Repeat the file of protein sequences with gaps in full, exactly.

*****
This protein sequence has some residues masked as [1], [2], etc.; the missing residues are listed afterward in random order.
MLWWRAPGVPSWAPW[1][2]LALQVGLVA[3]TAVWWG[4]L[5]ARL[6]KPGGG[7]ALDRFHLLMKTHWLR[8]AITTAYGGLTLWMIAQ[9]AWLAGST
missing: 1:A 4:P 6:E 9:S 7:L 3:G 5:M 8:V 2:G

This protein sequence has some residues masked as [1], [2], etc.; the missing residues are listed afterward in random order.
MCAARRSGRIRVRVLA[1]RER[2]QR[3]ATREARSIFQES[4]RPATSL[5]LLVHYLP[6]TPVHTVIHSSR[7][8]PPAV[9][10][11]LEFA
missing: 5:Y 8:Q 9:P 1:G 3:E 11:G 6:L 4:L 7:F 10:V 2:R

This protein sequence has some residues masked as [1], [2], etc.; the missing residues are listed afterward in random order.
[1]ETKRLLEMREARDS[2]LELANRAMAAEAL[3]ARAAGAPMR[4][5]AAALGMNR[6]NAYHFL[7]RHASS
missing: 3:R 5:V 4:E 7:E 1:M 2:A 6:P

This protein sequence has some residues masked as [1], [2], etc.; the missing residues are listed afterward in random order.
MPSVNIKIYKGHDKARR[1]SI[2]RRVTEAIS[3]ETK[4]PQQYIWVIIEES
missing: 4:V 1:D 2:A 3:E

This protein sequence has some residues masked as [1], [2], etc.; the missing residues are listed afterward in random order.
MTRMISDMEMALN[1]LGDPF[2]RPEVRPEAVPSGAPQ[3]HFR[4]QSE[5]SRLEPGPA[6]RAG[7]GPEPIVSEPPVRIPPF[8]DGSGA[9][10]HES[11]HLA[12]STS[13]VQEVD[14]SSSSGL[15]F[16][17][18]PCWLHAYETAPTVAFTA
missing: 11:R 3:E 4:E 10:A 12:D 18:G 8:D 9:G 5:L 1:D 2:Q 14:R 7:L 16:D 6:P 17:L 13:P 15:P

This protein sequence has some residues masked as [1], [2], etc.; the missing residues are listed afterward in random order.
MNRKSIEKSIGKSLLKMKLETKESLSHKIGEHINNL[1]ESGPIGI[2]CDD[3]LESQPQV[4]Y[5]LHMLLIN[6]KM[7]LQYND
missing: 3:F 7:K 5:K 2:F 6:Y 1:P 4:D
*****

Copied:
This protein sequence has some residues masked as [1], [2], etc.; the missing residues are listed afterward in random order.
MLWWRAPGVPSWAPW[1][2]LALQVGLVA[3]TAVWWG[4]L[5]ARL[6]KPGGG[7]ALDRFHLLMKTHWLR[8]AITTAYGGLTLWMIAQ[9]AWLAGST
missing: 1:A 4:P 6:E 9:S 7:L 3:G 5:M 8:V 2:G

This protein sequence has some residues masked as [1], [2], etc.; the missing residues are listed afterward in random order.
MCAARRSGRIRVRVLA[1]RER[2]QR[3]ATREARSIFQES[4]RPATSL[5]LLVHYLP[6]TPVHTVIHSSR[7][8]PPAV[9][10][11]LEFA
missing: 5:Y 8:Q 9:P 1:G 3:E 11:G 6:L 4:L 7:F 10:V 2:R

This protein sequence has some residues masked as [1], [2], etc.; the missing residues are listed afterward in random order.
[1]ETKRLLEMREARDS[2]LELANRAMAAEAL[3]ARAAGAPMR[4][5]AAALGMNR[6]NAYHFL[7]RHASS
missing: 3:R 5:V 4:E 7:E 1:M 2:A 6:P

This protein sequence has some residues masked as [1], [2], etc.; the missing residues are listed afterward in random order.
MPSVNIKIYKGHDKARR[1]SI[2]RRVTEAIS[3]ETK[4]PQQYIWVIIEES
missing: 4:V 1:D 2:A 3:E

This protein sequence has some residues masked as [1], [2], etc.; the missing residues are listed afterward in random order.
MTRMISDMEMALN[1]LGDPF[2]RPEVRPEAVPSGAPQ[3]HFR[4]QSE[5]SRLEPGPA[6]RAG[7]GPEPIVSEPPVRIPPF[8]DGSGA[9][10]HES[11]HLA[12]STS[13]VQEVD[14]SSSSGL[15]F[16][17][18]PCWLHAYETAPTVAFTA
missing: 11:R 3:E 4:E 10:A 12:D 18:G 8:D 9:G 5:L 1:D 2:Q 14:R 7:L 16:D 6:P 17:L 13:P 15:P

This protein sequence has some residues masked as [1], [2], etc.; the missing residues are listed afterward in random order.
MNRKSIEKSIGKSLLKMKLETKESLSHKIGEHINNL[1]ESGPIGI[2]CDD[3]LESQPQV[4]Y[5]LHMLLIN[6]KM[7]LQYND
missing: 3:F 7:K 5:K 2:F 6:Y 1:P 4:D